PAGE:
Logistics: September 7, 1999

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TWO-WAR PLAN HAS FATAL FLAW IN AIRLIFT SHORTAGE The US military has long worked on the theory of being able to fight two wars at the same time. This is not because they WANT to fight two wars at once, but because if the US only has enough military force for a single war, then any time a war starts in one place, every other possible enemy would have a free hand to run rampant without US interference. If, for example, Kim Jong IL started a war that took up all of the US combat power, then Iran would be free to invade the Gulf Emirates, Iraq would be free to invade Kuwait, China would be free to invade Taiwan, and other problems could develop. So, the Two War Strategy is a valid response to the multiple existing threats. The problem is that the current US forces cannot conduct two wars at the same time. 

Many problems abound. For example, there are not enough B-2 bombers, Guard heavy enhanced brigades might not be able to mobilize in time, if one of the two wars is not in Korea there are just not enough troops. But the biggest problem is airlift. To fight two wars at once, the US needs a C-5 fleet with 75% availability (it is currently running at 61% due to budget cuts), 120 of the new C-17s (only 52 are in service), 19 roll-on/roll-off tank cargo ships (only 10 are in service but the Navy should have the rest by 2002), and a string of bases around the world able to support such deployments (none of which are currently up to readiness standards). 

Assuming no major increase in defense budgets, the Pentagon will not have these assets in place until 2006. The whole theory is based on a 1994 Clinton Administration study which declared that there would not be two enemies likely or able to start a war before 2010. This study is, critics charge, deeply flawed. A new study for example finds that there will be several potential enemies able to start a war by 2005, most of them with weapons of mass destruction on hand. Withdrawal of heavy Army units from Europe has increased the need to carry troops overseas by 20-40% (so even the 120 C-17s would not be enough). This could mean that the troops which initially arrive to "hold" the enemy attack might have to remain on the defensive for twice as long as the original plan. While highly classified, the plan to be ready for war by 2006 assumes that a second war will not start for 45 days after the first one, an assumption that is debatable. If the first war starts, other potential enemies might want to take advantage of this 45-day "window of opportunity". But then, even if they want to, they might not be able to launch a war that fast.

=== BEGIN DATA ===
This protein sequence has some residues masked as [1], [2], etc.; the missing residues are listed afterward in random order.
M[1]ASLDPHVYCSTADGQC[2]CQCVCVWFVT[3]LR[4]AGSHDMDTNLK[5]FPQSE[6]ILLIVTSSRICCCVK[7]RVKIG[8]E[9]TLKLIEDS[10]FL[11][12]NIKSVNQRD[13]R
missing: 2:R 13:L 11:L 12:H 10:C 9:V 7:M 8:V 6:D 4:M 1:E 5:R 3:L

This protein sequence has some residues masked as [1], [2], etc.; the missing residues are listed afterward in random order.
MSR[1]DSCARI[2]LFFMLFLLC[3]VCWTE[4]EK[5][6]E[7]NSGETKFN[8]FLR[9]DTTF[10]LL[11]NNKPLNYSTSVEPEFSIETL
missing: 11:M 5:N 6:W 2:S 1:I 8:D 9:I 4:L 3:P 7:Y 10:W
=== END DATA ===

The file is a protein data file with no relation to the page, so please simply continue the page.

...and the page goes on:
Several new factors must be accounted for in the war plan. The Army has recently converted 12 National Guard combat brigades into logistics units. This is because the Army is responsible to provide all supplies in a war theater to the Air Force, Marine, and Navy units based there, with the exception of the "black oil" that ships burn for fuel and Navy-specific ammunition. Transportation for these units was never included in the airlift plan, but the Army assumes that they will go by sea anyway. The four light divisions are not included in the plans (since there is, frankly, relatively little for light infantry to actually do in any of the likely conflicts), but the Army assumes that if these troops are needed (perhaps for rear-area security) they can be flown to war on chartered civilian airliners.

Another problem is that 285 C-141s are being replaced by 120 C-17s. While 120 C-17s have about the same load capacity as 285 C-141s (factoring in such things as fuel efficiency and readiness rates), the smaller number of airframes becomes a problem if they must support two or more theaters. Yet another factor is the steady increase in Army deployments to peacekeeping and other missions. Even if two wars are being fought, the peacekeeping units in Kosovo and Bosnia (plus Patriot missile batteries sent to various crisis areas) will still need a certain amount of airlift support, and could find themselves in serious difficulties if their airlift is suddenly all taken away and sealift replacements take weeks to come on line. The idea that the enemy might attack US military bases outside of the theater (say, the key refueling base in the Azores) with terrorist strikes or even chemical weapons carried on non-descript freighters) is regarded as "dirty pool" and the Pentagon's only real response to such a threat is to hope it doesn't happen.--Stephen V Cole

The British are expected to announce their decision on leasing four new outsized air lifters at any time. The British were embarrassed in Kosovo to not have enough air lifters to support the number of flight operations their tactical planes could have flown. The plan is to lease four large planes for seven years, by which time the new Future Transport Aircraft will be in service. The bidders are the US C-17, the French Airbus 300-600F commercial cargo plane, or two versions of the Ukrainian An-124 (the second using British engines and US electronics).--Stephen V Cole

 


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